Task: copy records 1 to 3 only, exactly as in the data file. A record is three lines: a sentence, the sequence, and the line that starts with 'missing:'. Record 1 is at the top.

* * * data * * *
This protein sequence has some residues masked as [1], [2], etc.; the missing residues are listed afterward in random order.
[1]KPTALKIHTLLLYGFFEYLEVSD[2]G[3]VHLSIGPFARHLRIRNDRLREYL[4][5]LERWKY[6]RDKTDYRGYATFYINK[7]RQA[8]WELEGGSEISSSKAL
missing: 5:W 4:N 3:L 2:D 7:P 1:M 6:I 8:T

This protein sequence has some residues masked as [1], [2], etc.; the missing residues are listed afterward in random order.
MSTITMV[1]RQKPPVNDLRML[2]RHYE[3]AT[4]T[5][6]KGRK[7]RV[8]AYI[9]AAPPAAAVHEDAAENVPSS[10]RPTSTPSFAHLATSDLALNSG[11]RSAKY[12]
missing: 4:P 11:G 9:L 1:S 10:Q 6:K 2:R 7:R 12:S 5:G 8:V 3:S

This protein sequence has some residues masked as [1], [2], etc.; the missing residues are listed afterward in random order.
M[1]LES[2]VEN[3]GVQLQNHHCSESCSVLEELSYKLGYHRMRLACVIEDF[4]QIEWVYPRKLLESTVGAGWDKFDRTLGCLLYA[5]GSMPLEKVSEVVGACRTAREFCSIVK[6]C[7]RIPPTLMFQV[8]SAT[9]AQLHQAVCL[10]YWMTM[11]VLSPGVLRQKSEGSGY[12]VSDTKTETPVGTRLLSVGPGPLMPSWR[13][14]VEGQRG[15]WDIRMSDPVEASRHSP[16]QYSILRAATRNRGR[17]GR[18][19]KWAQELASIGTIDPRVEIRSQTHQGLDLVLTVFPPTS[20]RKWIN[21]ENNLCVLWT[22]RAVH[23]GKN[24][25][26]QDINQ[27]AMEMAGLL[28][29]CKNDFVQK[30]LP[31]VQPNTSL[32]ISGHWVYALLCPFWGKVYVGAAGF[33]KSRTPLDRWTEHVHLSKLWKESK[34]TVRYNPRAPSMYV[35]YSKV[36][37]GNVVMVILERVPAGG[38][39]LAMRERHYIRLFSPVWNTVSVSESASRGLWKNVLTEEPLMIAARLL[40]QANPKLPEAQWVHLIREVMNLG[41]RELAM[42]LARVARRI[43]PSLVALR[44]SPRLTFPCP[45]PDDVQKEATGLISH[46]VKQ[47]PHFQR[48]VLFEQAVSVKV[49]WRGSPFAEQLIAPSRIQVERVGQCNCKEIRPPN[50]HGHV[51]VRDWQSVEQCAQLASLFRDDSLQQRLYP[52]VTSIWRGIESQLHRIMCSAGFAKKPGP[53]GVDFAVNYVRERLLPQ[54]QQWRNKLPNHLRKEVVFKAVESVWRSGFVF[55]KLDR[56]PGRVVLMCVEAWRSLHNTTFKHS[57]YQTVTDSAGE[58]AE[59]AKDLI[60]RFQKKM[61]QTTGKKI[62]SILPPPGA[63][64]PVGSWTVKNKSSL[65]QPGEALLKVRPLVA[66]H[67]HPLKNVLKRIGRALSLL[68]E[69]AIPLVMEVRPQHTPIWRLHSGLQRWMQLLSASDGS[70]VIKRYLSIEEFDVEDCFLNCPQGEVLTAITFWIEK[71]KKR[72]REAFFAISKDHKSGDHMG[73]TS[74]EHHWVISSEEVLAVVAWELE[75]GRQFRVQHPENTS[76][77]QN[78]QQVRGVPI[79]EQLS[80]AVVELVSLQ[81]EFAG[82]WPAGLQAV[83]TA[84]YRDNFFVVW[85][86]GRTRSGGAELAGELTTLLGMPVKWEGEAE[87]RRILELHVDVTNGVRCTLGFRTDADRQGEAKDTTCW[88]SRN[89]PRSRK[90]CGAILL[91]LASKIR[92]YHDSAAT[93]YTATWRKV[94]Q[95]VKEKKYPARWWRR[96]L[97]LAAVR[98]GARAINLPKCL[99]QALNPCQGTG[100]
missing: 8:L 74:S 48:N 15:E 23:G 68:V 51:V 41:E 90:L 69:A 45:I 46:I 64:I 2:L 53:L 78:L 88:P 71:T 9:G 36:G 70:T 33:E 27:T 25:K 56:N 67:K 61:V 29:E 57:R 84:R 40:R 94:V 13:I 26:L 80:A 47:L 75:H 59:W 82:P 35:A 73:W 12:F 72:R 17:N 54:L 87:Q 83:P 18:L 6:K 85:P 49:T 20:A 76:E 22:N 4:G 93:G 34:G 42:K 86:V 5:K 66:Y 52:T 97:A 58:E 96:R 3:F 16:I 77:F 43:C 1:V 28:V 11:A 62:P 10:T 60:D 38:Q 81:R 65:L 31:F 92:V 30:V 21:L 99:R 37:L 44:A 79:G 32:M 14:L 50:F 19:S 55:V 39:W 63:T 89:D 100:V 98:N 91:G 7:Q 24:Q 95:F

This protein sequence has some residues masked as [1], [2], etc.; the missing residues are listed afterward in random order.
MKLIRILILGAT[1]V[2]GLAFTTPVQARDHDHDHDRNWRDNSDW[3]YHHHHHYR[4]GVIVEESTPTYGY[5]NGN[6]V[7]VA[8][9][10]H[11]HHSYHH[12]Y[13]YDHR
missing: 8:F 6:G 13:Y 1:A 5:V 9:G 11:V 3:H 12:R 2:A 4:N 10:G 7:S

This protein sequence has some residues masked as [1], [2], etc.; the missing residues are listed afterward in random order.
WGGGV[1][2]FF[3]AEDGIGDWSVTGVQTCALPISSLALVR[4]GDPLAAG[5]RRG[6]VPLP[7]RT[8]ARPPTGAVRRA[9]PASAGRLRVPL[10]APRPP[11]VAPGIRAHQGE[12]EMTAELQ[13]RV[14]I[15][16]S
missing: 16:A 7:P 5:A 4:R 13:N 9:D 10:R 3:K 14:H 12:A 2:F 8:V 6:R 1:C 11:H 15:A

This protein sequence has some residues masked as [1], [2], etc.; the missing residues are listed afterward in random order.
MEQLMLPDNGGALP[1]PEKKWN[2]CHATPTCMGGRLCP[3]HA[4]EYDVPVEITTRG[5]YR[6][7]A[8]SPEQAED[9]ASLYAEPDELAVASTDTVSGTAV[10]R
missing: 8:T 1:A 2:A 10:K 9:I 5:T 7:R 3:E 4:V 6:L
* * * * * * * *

This protein sequence has some residues masked as [1], [2], etc.; the missing residues are listed afterward in random order.
[1]KPTALKIHTLLLYGFFEYLEVSD[2]G[3]VHLSIGPFARHLRIRNDRLREYL[4][5]LERWKY[6]RDKTDYRGYATFYINK[7]RQA[8]WELEGGSEISSSKAL
missing: 5:W 4:N 3:L 2:D 7:P 1:M 6:I 8:T

This protein sequence has some residues masked as [1], [2], etc.; the missing residues are listed afterward in random order.
MSTITMV[1]RQKPPVNDLRML[2]RHYE[3]AT[4]T[5][6]KGRK[7]RV[8]AYI[9]AAPPAAAVHEDAAENVPSS[10]RPTSTPSFAHLATSDLALNSG[11]RSAKY[12]
missing: 4:P 11:G 9:L 1:S 10:Q 6:K 2:R 7:R 12:S 5:G 8:V 3:S

This protein sequence has some residues masked as [1], [2], etc.; the missing residues are listed afterward in random order.
M[1]LES[2]VEN[3]GVQLQNHHCSESCSVLEELSYKLGYHRMRLACVIEDF[4]QIEWVYPRKLLESTVGAGWDKFDRTLGCLLYA[5]GSMPLEKVSEVVGACRTAREFCSIVK[6]C[7]RIPPTLMFQV[8]SAT[9]AQLHQAVCL[10]YWMTM[11]VLSPGVLRQKSEGSGY[12]VSDTKTETPVGTRLLSVGPGPLMPSWR[13][14]VEGQRG[15]WDIRMSDPVEASRHSP[16]QYSILRAATRNRGR[17]GR[18][19]KWAQELASIGTIDPRVEIRSQTHQGLDLVLTVFPPTS[20]RKWIN[21]ENNLCVLWT[22]RAVH[23]GKN[24][25][26]QDINQ[27]AMEMAGLL[28][29]CKNDFVQK[30]LP[31]VQPNTSL[32]ISGHWVYALLCPFWGKVYVGAAGF[33]KSRTPLDRWTEHVHLSKLWKESK[34]TVRYNPRAPSMYV[35]YSKV[36][37]GNVVMVILERVPAGG[38][39]LAMRERHYIRLFSPVWNTVSVSESASRGLWKNVLTEEPLMIAARLL[40]QANPKLPEAQWVHLIREVMNLG[41]RELAM[42]LARVARRI[43]PSLVALR[44]SPRLTFPCP[45]PDDVQKEATGLISH[46]VKQ[47]PHFQR[48]VLFEQAVSVKV[49]WRGSPFAEQLIAPSRIQVERVGQCNCKEIRPPN[50]HGHV[51]VRDWQSVEQCAQLASLFRDDSLQQRLYP[52]VTSIWRGIESQLHRIMCSAGFAKKPGP[53]GVDFAVNYVRERLLPQ[54]QQWRNKLPNHLRKEVVFKAVESVWRSGFVF[55]KLDR[56]PGRVVLMCVEAWRSLHNTTFKHS[57]YQTVTDSAGE[58]AE[59]AKDLI[60]RFQKKM[61]QTTGKKI[62]SILPPPGA[63][64]PVGSWTVKNKSSL[65]QPGEALLKVRPLVA[66]H[67]HPLKNVLKRIGRALSLL[68]E[69]AIPLVMEVRPQHTPIWRLHSGLQRWMQLLSASDGS[70]VIKRYLSIEEFDVEDCFLNCPQGEVLTAITFWIEK[71]KKR[72]REAFFAISKDHKSGDHMG[73]TS[74]EHHWVISSEEVLAVVAWELE[75]GRQFRVQHPENTS[76][77]QN[78]QQVRGVPI[79]EQLS[80]AVVELVSLQ[81]EFAG[82]WPAGLQAV[83]TA[84]YRDNFFVVW[85][86]GRTRSGGAELAGELTTLLGMPVKWEGEAE[87]RRILELHVDVTNGVRCTLGFRTDADRQGEAKDTTCW[88]SRN[89]PRSRK[90]CGAILL[91]LASKIR[92]YHDSAAT[93]YTATWRKV[94]Q[95]VKEKKYPARWWRR[96]L[97]LAAVR[98]GARAINLPKCL[99]QALNPCQGTG[100]
missing: 8:L 74:S 48:N 15:E 23:G 68:V 51:V 41:E 90:L 69:A 45:I 46:I 64:I 2:L 53:L 78:L 88:P 71:T 9:G 36:G 70:T 33:E 27:T 25:K 56:N 67:K 61:V 29:E 57:R 84:R 40:R 94:V 13:I 26:L 80:A 47:L 75:H 59:W 82:P 35:A 73:W 12:F 72:R 17:N 54:L 87:Q 83:P 18:L 6:K 85:P 49:T 20:A 76:E 22:N 4:G 93:G 34:G 42:K 86:V 5:K 66:Y 52:T 97:A 58:E 96:R 3:F 16:I 77:F 43:C 1:V 28:V 11:A 62:P 10:T 60:D 38:Q 81:R 65:L 31:F 92:V 30:V 21:L 99:R 37:L 44:A 79:G 32:M 14:L 50:F 19:S 55:V 39:W 63:T 89:D 100:V 98:N 91:G 7:Q 24:Q 95:F